Category Archive: Admissions

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Last Chance to RSVP to Tomorrow’s Webinars!

Random person who wants to go to law school, who is also an imbecile: “I’m going to spend months trying to figure out what the LSAT is on my own, and then many more months after that trying to figure how to apply to law school.”

You, a person who also wants to go to law school, but is a genius and not an imbecile: “I’m going to take a few hours this Wednesday to learn about all that stuff. Oh, also I won’t have to leave my house to do so.”

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RSVP to the Webinars We’re Hosting Next Wednesday!

Everyone says “New Year, New Me,” but we don’t hear too many people saying “New Year, New LSAT Score.” Frankly, we’re mystified by why more people aren’t thinking about the LSAT at the moment the clock strikes 12:01 am on New Year’s Eve, and every moment thereafter. Who can explain this phenomenon? No one. No one at all, so don’t even try.

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Writing an Interesting Letter of Continued Interest

Last week, we did a post about the difference between having your law school application waitlisted versus put on hold. For those in the latter camp, one of the recommended steps to strengthen your potential for acceptance is writing a letter of continued interest (going forward, an “LOCI”). This week, we’re going to discuss the contents of such a letter in more detail.

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Start your law school journey on the right foot with two free webinars next week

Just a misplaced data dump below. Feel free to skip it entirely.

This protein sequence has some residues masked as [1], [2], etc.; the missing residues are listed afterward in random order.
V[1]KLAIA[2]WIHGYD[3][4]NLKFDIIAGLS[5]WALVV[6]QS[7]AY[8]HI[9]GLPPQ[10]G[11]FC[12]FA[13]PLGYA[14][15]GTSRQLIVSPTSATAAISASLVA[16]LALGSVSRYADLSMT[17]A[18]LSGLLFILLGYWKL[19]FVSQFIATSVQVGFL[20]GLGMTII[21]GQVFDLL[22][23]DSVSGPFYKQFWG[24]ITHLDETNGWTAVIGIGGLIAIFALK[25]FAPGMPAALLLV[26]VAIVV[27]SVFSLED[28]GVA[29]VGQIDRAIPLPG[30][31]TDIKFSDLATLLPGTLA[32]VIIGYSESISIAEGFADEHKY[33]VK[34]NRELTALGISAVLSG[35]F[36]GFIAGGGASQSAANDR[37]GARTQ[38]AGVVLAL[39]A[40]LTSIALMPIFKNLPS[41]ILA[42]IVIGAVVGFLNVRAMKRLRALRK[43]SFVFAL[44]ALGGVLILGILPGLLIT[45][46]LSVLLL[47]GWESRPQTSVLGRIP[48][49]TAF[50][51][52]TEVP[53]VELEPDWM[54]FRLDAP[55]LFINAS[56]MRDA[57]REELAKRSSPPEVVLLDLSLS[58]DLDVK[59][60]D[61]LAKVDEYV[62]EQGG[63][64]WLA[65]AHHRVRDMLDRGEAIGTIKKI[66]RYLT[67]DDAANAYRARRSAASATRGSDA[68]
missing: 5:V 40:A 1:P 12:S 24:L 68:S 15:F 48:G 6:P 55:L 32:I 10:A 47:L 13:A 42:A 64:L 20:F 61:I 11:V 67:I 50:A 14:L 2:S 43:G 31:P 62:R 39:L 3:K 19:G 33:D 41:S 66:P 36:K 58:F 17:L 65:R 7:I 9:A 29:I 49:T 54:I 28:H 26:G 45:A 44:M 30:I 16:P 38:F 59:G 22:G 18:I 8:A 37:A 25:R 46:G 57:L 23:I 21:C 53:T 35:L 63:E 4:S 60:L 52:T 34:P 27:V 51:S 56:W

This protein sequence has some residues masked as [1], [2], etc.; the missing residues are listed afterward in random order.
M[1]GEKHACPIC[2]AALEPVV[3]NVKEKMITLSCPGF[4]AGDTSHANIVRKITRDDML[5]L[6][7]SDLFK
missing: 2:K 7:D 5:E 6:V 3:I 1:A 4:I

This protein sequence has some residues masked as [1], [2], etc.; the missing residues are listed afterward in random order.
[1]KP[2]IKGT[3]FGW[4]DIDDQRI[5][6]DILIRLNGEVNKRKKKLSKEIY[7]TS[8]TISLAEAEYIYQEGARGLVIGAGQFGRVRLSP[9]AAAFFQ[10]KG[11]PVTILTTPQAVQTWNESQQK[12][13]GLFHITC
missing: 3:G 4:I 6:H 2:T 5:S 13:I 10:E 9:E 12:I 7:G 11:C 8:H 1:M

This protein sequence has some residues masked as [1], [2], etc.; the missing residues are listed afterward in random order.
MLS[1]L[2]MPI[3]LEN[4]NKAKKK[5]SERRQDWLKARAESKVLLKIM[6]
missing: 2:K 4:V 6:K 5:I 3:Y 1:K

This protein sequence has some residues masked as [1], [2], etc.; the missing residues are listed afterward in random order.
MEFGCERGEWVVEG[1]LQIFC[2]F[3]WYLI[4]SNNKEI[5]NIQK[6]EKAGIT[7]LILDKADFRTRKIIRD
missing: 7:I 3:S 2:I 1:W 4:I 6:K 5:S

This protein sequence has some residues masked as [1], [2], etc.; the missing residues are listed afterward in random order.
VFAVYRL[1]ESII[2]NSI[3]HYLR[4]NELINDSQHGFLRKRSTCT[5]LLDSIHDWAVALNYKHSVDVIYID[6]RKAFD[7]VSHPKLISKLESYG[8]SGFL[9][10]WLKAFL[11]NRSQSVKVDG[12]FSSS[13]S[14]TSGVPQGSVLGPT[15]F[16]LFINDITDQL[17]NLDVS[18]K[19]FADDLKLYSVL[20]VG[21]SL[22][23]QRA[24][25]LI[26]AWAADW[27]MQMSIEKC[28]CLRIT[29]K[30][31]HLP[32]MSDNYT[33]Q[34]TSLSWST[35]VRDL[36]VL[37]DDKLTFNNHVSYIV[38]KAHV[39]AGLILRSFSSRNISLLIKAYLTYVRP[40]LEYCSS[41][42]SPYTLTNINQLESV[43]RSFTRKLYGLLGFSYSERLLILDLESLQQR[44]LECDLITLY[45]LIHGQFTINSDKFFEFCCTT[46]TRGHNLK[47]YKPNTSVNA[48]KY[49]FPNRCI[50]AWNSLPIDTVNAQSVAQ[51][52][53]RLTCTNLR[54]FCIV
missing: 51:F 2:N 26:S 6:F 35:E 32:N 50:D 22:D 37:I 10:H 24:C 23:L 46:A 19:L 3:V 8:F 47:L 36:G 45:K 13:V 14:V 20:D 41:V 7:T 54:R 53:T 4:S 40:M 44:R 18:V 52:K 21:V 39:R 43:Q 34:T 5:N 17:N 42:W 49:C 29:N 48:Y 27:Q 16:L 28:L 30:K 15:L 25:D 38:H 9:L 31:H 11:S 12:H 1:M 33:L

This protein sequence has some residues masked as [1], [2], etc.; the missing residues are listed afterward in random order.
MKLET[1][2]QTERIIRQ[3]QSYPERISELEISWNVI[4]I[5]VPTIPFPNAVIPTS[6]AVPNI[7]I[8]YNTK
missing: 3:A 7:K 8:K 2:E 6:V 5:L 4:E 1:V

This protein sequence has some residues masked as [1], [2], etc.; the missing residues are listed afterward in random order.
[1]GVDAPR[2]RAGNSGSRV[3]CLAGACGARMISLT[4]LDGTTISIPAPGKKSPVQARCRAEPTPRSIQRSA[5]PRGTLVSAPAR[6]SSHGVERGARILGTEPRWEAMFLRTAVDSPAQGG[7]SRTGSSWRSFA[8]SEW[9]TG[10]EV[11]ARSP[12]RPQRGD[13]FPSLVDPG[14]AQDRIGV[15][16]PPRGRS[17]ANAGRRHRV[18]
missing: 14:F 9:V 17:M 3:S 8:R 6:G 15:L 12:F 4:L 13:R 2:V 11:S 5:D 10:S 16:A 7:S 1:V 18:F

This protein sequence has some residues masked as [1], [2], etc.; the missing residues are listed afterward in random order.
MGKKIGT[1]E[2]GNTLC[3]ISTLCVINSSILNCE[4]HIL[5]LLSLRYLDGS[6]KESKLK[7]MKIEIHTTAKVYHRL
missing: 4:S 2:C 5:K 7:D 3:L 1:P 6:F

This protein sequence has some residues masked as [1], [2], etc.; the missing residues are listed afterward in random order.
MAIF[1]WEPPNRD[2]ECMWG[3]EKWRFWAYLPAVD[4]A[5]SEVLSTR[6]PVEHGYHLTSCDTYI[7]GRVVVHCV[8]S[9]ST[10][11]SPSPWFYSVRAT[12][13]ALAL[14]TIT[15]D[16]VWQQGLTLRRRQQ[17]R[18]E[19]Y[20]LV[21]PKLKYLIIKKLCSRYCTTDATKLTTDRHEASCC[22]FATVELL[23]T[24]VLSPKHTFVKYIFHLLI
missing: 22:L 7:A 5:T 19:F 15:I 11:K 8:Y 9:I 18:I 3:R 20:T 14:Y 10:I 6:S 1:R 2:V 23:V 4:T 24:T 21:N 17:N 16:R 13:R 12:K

Good morning, law school hopeful. Future badass litigator. Or perhaps future meticulous contract-maker.

You’re starting down the path to law school and a fulfilling career as an attorney. And, trust us, as you walk down this path, you’ll have to make many, many choices. And your success is largely dependent on the choices you make. Believe it or not, the first important choice you’ll make is coming up, right now.

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There’s a new LSAT schedule for 2018, so which exam should you take?

In 2018, the Law School Admissions Council (LSAC) is making some changes to the LSAT schedule. Before 2018, and since time immemorial — well, technically, since the introduction of the current LSAT in 1991, but for most Millennial test takers, Nirvana has been played on classic rock stations for their entire life and the first Bush Administration may as well be the middle ages — there were four LSATs in a given year. There would be an exam in February, in June, in either late September or early October, and then in December.

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Is this year’s application cycle going to be much more competitive?

Michael Spivey, one of the most well-known law schools admissions consultants, just released some data on the number of LSAT test takers this year and the current admissions cycle. Unsurprisingly, the numbers are up across the board, continuing a recent trend. But after years of law schools having trouble getting “good” applicants with high LSAT scores, the number of people applying to law school with scores between 165 and 180 has increased disproportionally this year.

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Applying After the December LSAT

A few months ago, I went fishing for the first time in a couple years. I got up early, grabbed my pole, walked down to the water, and got set up before dawn. I had the most success in the two hours after sunrise — fish are usually more active right after the sun comes up. People who came later still caught fish, but their window of opportunity was smaller.

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DOs and DON’Ts of Your Personal Statement

As the Immortal Bard once stated, “Now is the winter of our discontent.” For those of you working on your personal statements can probably relate to his sentiment all too well. For me, writing my personal statement was the worst part of the application process. From coming up with a topic to proofreading it a million times, it was truly a harrowing experience.